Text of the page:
The goal of eradicating expression is present in all the above-discussed techniques, but the complete loss of expression and ownership of the end result can never be fully achieved. The artist creates the opportunity for experimentation, risk, and error, through limitations and augmentations. The decision to create music that is impossible to replicate, to play turntables without a record, to purposely inflict damage on a medium, to create instruments with pre-fabricated sounds; is still an informed choice. All of the outcomes of the above-described works are, within a degree of variability, predictable, and this variable predictability becomes the expression of the artist. Expression has not become eradicated, but shared with an outside performer, a record, a circuit, etc. Therefore, even though it is impossible to completely eradicate expression from a work, the goal of doing so, constructs a new paradigm and aesthetic of contemporary art music.
Austin, Larry and Douglas Kahn, editors. Source: Music of the Avante-Garde. Berkeley and Los Angeles, California: The University of California Press, 2011.
Bunch, James. A Brief Comparison of Independent Elements of the music of Brian Ferneyhough and Christian Wolff. Submitted to Dr Erik Lund, University of Illinois, 2006-2010.
Cascone, Kim. “The Aesthetics of Failure: ‘Post-Digital’ Tendencies in Contemporary Computer Music.” Computer Music Journal 4, no. 24 (2002): 392-8.
Collins, Nicolas. Composing Inside Electronics: Published research in the field of experimental music, 1998-2007. Ph.D. diss., University of East Anglica, 2007.
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Ferneyhough, Brian. Collected Writings. Edited by James Boros and Richard Toop. Abingdon, London: Routeledge Taylor and Francis Group, 1998.
________. Lemma-Icon-Epigram for solo piano. London: Peters Edition Ltd., 1982.
González, Jennifer. “Survey.” In Christian Marclay. London: Phaidon Press Ltd., 2005.
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Le Feuvre, Lisa, editor, Failure: Documents of Contemporary Art. Cambridge, Massachusetts: Whitechapel Gallery and The MIT Press, 2010
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Miller, Paul D. “In Through the Outdoor: Sampling and the Creative Act.” In Sound Unbound: Sampling Digital Music and Culture. Edited by Paul D Miller, 5-20. Cambridge, Massachusetts: The MIT Press, 2008.
Microcosmos. Pilgrimage. Otomo Yoshihide, Tenko. TZADIK 7222, 1999.
Patterson, David W. “Cage and Asia: history and sources.” In The Cambridge Companion to John Cage. Edited by David Nicholls, 41-62. Cambridge, United Kingdom: Cambridge University Press, 2002.
Peterson, Lloyd. Music and the Creative Spirit: Innovators in Jazz, Improvisation and the Avante-Garde. Edited by Edward Berger. Lanham, Maryland: Scarecrow Press Inc., 2006.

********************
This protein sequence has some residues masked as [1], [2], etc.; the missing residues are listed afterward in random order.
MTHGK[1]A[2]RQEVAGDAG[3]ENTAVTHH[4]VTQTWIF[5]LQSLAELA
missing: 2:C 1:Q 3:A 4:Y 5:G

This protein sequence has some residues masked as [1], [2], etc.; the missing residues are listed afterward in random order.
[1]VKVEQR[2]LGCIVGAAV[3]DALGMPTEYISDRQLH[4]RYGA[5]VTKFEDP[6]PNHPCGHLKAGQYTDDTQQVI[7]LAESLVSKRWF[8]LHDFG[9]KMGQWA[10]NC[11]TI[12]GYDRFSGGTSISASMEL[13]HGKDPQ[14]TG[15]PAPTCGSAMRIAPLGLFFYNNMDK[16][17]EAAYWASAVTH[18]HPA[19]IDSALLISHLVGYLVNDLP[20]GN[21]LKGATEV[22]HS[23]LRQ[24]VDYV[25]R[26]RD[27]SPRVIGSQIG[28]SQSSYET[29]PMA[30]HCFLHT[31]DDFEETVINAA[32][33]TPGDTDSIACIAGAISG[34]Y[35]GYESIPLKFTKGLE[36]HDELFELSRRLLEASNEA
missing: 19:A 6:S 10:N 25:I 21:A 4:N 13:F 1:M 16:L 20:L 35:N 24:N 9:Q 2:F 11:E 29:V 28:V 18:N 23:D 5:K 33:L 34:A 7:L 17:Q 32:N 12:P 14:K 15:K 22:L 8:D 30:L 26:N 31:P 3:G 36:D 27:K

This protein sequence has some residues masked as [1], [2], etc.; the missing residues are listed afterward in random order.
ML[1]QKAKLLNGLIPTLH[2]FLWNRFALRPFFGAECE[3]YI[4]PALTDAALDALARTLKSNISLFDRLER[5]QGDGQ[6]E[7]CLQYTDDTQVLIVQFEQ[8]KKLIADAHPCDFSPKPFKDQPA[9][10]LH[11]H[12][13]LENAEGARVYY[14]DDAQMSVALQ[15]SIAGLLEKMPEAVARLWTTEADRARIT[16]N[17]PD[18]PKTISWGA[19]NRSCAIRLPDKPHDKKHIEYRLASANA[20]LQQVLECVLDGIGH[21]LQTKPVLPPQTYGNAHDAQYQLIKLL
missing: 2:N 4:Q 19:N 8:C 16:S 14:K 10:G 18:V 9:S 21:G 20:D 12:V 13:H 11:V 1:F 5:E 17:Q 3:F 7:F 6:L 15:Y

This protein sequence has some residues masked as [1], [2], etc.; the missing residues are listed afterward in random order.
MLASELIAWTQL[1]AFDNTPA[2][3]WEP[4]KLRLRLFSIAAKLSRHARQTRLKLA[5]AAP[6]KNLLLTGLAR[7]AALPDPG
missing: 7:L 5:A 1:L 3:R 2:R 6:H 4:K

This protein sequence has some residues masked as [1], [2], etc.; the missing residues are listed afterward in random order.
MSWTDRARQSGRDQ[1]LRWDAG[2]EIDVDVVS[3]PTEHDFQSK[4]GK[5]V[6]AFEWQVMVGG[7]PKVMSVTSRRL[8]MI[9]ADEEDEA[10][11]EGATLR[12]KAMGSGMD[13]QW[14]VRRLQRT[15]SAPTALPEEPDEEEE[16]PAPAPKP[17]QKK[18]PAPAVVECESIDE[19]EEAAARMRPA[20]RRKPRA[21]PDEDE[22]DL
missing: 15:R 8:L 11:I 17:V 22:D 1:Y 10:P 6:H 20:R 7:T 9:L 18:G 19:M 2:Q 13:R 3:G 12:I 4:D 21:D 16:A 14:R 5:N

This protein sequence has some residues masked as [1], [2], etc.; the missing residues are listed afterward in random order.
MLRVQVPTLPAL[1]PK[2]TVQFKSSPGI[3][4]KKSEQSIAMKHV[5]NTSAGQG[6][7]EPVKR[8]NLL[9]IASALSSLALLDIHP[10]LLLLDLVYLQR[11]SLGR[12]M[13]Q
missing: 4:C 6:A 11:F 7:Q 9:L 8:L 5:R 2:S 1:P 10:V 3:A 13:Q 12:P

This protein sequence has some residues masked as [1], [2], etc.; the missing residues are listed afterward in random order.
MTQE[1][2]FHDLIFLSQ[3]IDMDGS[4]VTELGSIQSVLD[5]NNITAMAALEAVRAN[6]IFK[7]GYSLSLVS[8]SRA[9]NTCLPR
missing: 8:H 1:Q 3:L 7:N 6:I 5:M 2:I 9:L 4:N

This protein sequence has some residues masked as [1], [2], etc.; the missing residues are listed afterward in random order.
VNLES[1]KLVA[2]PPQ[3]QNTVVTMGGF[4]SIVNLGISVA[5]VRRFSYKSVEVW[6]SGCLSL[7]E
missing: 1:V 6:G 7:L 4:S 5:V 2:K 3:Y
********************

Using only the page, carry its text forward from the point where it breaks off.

Plourde, Lorraine. “Listening in Tokyo: Onkyo and Non-Intentional Sounds.” In Ethnomusicology 52, no. 2 (2008): 270-295.
Priest, Eldritch. “A Sprawling Mess: The Poetics of Musica Residue.” Radical Musicology 4 (2009). http://www.radical-musicology.org.uk/2009.htm
Shapiro, Peter. “Deck Wreckers: The Turntable as an Instrument.” In Undercurrents: The Hidden Wiring of Modern Music. Edited by Rob Young, 45- 58. London: Continuum, 2002.
Yoshihide, Otomo/Voice Crack. Bitsbotsandsigns. Otomo Yoshihide, Norbert Möslang, Andy Guhl. Erstwhile Records 011, 2000.
Young, Rob. “Worship the Glitch: Digital Music, Electronic Disturbance.” In Undercurrents: The Hidden Wiring of Modern Music. Edited by Rob Young, 45- 58. London: Continuum, 2002.
 Lisa Le Feuvre, editor, Failure: Documents of Contemporary Art. (Cambridge, Massachusetts: Whitechapel Gallery and The MIT Press, 2010), 13.
 Albert Boime, Art in an age of civil struggle, 1848-1871, (Chicago : University of Chicago Press, 2007), 676.
 Cut-Up: taking samples from outside sources, cutting them up and re-arranging them to create a new whole.
 Paul Hegarty, Noise/Music: A History, (New York: The Continuum International Publishing Group Inc, 2007) 189. Glitch: “music constructed from digital debris, errors, processing of normally extraneous sounds.”
 Amy Dempsy, Styles, Schools and Movements: An Encyclopedic Guide to Modern Ar. (New York, NY: Thames and Hudson Inc., 2005), 70. “These new art forms, which used colour and line symbolically and emotively, were in a sense a reversal of Impressionism: instead of recording an impression of the world around him, the artist impressed his own temperament on his view of the world.”
 Ibid., 284
 David W. Patterson, “Cage and Asia: history and sources.” In The Cambridge Companion to John Cage. Edited by David Nicholls, 41-62. (Cambridge, United Kingdom: Cambridge University Press, 2002), 44.
 ibid. 45
 Patterson, Cage and Asia, 46
 Le Feuvre, Failure, 17
 James Bunch, A Brief Comparison of Independent Elements of the music of Brian Ferneyhough and Christian Wolff, ( Submitted to Dr Erik Lund, University of Illinois, 2006-2010), 1.
 Brian Ferneyhough, Lemma-Icon-Epigram for solo piano, (London: Peters Edition Ltd., 1982), iv.
 Lloyd Peterson, Music and the Creative Spirit: Innovators in Jazz, Improvisation and the Avant-Garde, edited by Edward Berger, (Lanham, Maryland: Scarecrow Press Inc., 2006), 308
 Lorraine Plourde, “Listening in Tokyo: Onkyo and Non-Intentional Sounds”, In Ethnomusicology 52, no. 2 (2008): 276.
 In my experience, this particular quality of sound is achieved with the help of overdrive or distortion. The following link is to a recording of the performance: http://soundcloud.com/alcohol-label/otomo-yoshihide-turntable-solo
 Hegarty, Noise 181.
 Kim Cascone, “The Aesthetics of Failure: ‘Post-Digital’ Tendencies in Contemporary Computer Music”, Computer Music Journal 4, no. 24 (2002): 3.
 Hegarty, Noise, 181
 Ibid., 182
 Nicolas Collins, Composing Inside Electronics: Published research in the field of experimental music, 1998-2007. (Ph.D. diss., University of East Anglica, 2007) 13.
 Ibid., 7.
 Collins, Composing Inside Electronics, 7.